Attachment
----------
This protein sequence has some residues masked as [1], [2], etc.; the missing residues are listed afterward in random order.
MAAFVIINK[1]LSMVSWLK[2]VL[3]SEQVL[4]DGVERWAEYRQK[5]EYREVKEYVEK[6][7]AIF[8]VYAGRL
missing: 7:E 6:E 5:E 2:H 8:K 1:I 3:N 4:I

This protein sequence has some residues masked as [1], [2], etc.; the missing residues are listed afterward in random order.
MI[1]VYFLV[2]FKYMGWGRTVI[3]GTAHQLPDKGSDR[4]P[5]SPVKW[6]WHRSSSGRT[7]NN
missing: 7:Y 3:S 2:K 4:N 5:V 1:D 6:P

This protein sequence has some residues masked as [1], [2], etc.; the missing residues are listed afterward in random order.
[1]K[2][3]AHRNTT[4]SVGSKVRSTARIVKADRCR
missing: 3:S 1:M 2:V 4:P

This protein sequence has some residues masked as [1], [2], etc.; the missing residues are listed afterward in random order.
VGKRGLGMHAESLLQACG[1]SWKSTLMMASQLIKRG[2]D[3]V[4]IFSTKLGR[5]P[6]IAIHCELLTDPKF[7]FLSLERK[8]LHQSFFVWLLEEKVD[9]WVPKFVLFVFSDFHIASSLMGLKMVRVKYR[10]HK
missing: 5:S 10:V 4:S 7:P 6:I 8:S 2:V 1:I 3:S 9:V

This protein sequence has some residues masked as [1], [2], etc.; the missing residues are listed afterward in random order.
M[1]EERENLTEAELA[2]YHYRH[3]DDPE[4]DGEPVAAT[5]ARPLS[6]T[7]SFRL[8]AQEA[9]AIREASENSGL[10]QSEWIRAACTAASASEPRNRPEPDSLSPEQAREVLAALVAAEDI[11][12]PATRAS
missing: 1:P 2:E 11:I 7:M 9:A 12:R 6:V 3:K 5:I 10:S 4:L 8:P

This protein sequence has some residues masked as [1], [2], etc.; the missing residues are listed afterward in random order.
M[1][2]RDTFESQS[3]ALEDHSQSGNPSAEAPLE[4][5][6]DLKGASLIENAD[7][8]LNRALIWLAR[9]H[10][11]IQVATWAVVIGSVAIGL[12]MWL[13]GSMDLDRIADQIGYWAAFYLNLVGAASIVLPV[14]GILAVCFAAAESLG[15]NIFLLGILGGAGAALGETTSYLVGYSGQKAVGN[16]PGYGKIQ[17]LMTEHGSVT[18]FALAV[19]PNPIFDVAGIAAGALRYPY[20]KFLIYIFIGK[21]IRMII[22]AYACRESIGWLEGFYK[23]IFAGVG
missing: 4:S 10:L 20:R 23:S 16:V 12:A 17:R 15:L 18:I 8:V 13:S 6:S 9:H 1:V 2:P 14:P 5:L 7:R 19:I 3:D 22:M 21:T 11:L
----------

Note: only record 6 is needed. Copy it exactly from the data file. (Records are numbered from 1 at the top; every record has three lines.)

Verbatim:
This protein sequence has some residues masked as [1], [2], etc.; the missing residues are listed afterward in random order.
M[1][2]RDTFESQS[3]ALEDHSQSGNPSAEAPLE[4][5][6]DLKGASLIENAD[7][8]LNRALIWLAR[9]H[10][11]IQVATWAVVIGSVAIGL[12]MWL[13]GSMDLDRIADQIGYWAAFYLNLVGAASIVLPV[14]GILAVCFAAAESLG[15]NIFLLGILGGAGAALGETTSYLVGYSGQKAVGN[16]PGYGKIQ[17]LMTEHGSVT[18]FALAV[19]PNPIFDVAGIAAGALRYPY[20]KFLIYIFIGK[21]IRMII[22]AYACRESIGWLEGFYK[23]IFAGVG
missing: 4:S 10:L 20:R 23:S 16:V 12:A 17:R 15:L 18:I 8:V 13:S 6:S 9:H 1:V 2:P 14:P 5:L 7:R 19:I 3:D 22:M 21:T 11:L